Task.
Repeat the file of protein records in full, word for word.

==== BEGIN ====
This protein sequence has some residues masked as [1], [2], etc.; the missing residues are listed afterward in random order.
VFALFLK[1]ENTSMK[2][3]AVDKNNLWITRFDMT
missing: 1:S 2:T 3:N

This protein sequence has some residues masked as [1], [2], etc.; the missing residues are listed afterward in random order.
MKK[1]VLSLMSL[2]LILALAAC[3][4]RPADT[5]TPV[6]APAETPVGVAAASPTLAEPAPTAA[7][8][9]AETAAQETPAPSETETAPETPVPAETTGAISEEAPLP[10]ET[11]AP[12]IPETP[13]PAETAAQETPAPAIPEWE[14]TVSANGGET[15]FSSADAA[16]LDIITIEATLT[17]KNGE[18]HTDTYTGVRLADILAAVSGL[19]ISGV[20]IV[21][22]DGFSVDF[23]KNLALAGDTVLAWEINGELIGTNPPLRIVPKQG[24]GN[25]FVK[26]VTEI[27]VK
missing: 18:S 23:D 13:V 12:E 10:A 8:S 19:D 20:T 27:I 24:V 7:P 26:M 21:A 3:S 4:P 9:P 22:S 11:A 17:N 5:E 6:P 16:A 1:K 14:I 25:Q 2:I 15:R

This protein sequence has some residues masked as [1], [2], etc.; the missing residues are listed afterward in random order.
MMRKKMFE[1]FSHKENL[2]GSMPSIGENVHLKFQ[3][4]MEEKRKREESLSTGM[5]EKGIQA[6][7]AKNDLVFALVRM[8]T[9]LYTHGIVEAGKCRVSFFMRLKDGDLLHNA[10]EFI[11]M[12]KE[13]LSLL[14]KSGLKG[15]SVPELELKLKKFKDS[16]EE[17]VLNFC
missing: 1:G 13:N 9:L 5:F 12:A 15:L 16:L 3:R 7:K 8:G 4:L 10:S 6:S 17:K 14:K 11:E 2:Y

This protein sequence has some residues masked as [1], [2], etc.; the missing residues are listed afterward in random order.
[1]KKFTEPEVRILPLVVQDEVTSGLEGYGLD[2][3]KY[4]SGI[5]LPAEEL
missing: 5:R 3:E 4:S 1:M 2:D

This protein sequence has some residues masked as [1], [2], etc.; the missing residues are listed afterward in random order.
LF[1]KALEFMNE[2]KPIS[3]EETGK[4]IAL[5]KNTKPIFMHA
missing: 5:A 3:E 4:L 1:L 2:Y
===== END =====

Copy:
This protein sequence has some residues masked as [1], [2], etc.; the missing residues are listed afterward in random order.
VFALFLK[1]ENTSMK[2][3]AVDKNNLWITRFDMT
missing: 1:S 2:T 3:N

This protein sequence has some residues masked as [1], [2], etc.; the missing residues are listed afterward in random order.
MKK[1]VLSLMSL[2]LILALAAC[3][4]RPADT[5]TPV[6]APAETPVGVAAASPTLAEPAPTAA[7][8][9]AETAAQETPAPSETETAPETPVPAETTGAISEEAPLP[10]ET[11]AP[12]IPETP[13]PAETAAQETPAPAIPEWE[14]TVSANGGET[15]FSSADAA[16]LDIITIEATLT[17]KNGE[18]HTDTYTGVRLADILAAVSGL[19]ISGV[20]IV[21][22]DGFSVDF[23]KNLALAGDTVLAWEINGELIGTNPPLRIVPKQG[24]GN[25]FVK[26]VTEI[27]VK
missing: 18:S 23:D 13:V 12:E 10:A 8:S 19:D 20:T 27:I 24:V 7:P 26:M 21:A 3:S 4:P 9:P 22:S 11:A 17:N 5:E 6:P 16:A 1:K 14:I 25:Q 2:I 15:R

This protein sequence has some residues masked as [1], [2], etc.; the missing residues are listed afterward in random order.
MMRKKMFE[1]FSHKENL[2]GSMPSIGENVHLKFQ[3][4]MEEKRKREESLSTGM[5]EKGIQA[6][7]AKNDLVFALVRM[8]T[9]LYTHGIVEAGKCRVSFFMRLKDGDLLHNA[10]EFI[11]M[12]KE[13]LSLL[14]KSGLKG[15]SVPELELKLKKFKDS[16]EE[17]VLNFC
missing: 1:G 13:N 9:L 5:F 12:A 15:L 16:L 3:R 7:K 8:G 4:L 10:S 6:S 17:K 14:K 11:E 2:Y

This protein sequence has some residues masked as [1], [2], etc.; the missing residues are listed afterward in random order.
[1]KKFTEPEVRILPLVVQDEVTSGLEGYGLD[2][3]KY[4]SGI[5]LPAEEL
missing: 5:R 3:E 4:S 1:M 2:D

This protein sequence has some residues masked as [1], [2], etc.; the missing residues are listed afterward in random order.
LF[1]KALEFMNE[2]KPIS[3]EETGK[4]IAL[5]KNTKPIFMHA
missing: 5:A 3:E 4:L 1:L 2:Y